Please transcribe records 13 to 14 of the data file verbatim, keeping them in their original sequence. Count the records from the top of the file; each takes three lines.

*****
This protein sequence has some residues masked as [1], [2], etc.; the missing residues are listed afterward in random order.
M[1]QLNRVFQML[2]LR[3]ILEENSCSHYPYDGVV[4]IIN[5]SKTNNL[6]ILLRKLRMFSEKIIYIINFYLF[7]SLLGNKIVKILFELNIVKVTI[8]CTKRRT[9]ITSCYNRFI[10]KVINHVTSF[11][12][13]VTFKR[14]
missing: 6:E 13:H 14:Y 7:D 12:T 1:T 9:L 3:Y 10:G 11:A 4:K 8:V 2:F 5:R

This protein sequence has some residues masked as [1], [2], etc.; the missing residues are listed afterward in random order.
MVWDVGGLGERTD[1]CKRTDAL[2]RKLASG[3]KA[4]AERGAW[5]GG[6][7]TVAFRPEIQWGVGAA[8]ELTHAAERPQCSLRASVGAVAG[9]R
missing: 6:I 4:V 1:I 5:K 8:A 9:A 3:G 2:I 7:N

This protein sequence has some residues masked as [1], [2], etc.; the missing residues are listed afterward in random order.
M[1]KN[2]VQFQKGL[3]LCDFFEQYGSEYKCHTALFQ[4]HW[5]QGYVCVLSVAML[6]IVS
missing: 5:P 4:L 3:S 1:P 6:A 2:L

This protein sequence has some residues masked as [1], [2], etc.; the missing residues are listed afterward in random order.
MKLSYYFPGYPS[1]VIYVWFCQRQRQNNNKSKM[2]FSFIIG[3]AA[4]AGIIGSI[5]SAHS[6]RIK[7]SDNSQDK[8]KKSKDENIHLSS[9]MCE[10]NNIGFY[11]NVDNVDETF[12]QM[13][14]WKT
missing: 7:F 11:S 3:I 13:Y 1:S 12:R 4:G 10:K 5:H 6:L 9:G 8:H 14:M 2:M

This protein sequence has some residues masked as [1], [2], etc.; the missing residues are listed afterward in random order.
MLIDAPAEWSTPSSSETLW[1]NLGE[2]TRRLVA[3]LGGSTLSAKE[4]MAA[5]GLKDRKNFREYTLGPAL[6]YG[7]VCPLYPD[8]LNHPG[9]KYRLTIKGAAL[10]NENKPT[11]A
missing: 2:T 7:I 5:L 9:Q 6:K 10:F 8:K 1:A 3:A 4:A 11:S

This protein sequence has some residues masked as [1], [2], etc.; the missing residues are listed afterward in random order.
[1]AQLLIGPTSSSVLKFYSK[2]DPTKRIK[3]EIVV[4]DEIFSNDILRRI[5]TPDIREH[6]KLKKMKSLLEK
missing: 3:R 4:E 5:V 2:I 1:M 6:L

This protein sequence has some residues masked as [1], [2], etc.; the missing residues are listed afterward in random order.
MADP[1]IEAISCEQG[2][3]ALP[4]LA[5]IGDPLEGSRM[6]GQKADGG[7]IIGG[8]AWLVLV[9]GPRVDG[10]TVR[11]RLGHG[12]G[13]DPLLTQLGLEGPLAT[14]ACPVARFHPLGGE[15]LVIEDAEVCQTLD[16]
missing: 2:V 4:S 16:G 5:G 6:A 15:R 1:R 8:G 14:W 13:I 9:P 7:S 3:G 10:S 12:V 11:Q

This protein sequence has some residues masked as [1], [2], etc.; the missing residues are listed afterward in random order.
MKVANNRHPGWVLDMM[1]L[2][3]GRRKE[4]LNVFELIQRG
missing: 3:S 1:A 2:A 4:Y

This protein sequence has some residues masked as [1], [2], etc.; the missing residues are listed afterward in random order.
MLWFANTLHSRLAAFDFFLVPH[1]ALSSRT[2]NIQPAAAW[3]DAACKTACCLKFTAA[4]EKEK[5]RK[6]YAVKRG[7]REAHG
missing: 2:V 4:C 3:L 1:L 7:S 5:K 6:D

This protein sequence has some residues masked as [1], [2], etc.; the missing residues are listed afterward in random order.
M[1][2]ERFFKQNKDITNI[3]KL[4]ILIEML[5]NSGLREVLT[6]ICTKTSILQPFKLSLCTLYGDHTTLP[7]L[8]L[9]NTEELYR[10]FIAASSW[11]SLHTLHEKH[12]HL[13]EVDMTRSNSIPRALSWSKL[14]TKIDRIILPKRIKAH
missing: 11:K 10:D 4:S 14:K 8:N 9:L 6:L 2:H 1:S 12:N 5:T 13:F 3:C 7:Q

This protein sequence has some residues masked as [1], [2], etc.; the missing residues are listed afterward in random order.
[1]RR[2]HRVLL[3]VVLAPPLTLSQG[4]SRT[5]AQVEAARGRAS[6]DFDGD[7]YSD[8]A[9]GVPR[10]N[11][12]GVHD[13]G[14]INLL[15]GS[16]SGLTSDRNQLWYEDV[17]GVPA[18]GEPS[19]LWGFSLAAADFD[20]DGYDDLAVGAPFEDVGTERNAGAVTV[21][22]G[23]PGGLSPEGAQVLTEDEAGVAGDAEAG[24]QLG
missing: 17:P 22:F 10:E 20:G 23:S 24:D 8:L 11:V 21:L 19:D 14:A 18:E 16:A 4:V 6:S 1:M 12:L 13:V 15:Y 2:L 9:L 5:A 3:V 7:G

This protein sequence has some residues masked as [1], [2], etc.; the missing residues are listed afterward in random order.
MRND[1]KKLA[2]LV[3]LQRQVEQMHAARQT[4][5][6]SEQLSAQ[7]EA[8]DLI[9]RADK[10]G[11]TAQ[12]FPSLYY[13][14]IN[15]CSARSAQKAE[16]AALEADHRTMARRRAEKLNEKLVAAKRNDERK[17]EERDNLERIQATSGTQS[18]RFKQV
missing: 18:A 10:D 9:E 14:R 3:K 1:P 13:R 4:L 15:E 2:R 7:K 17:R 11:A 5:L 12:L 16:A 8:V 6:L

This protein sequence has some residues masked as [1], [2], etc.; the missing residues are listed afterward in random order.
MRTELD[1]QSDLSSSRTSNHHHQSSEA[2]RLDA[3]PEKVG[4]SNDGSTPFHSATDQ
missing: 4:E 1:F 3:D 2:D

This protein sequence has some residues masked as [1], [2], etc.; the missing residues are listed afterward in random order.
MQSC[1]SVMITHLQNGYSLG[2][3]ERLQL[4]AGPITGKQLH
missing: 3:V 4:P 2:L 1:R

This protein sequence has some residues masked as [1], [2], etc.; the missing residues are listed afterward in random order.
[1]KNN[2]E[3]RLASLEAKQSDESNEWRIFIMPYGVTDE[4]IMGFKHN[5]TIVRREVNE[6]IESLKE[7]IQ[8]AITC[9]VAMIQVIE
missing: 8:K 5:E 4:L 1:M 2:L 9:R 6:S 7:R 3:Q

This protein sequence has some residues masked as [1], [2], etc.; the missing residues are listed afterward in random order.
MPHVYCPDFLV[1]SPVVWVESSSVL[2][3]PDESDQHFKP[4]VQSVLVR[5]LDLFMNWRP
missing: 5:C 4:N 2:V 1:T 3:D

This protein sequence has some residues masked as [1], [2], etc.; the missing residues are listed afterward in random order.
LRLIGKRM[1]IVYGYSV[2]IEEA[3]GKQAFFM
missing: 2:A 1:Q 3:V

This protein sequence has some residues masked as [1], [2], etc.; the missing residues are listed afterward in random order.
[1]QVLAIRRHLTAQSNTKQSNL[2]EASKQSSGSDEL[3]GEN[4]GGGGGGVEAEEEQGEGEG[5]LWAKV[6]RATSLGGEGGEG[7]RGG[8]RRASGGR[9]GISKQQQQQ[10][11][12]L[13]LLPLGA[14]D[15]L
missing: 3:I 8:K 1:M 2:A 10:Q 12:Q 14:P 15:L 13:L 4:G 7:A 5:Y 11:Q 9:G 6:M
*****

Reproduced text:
This protein sequence has some residues masked as [1], [2], etc.; the missing residues are listed afterward in random order.
MRTELD[1]QSDLSSSRTSNHHHQSSEA[2]RLDA[3]PEKVG[4]SNDGSTPFHSATDQ
missing: 4:E 1:F 3:D 2:D

This protein sequence has some residues masked as [1], [2], etc.; the missing residues are listed afterward in random order.
MQSC[1]SVMITHLQNGYSLG[2][3]ERLQL[4]AGPITGKQLH
missing: 3:V 4:P 2:L 1:R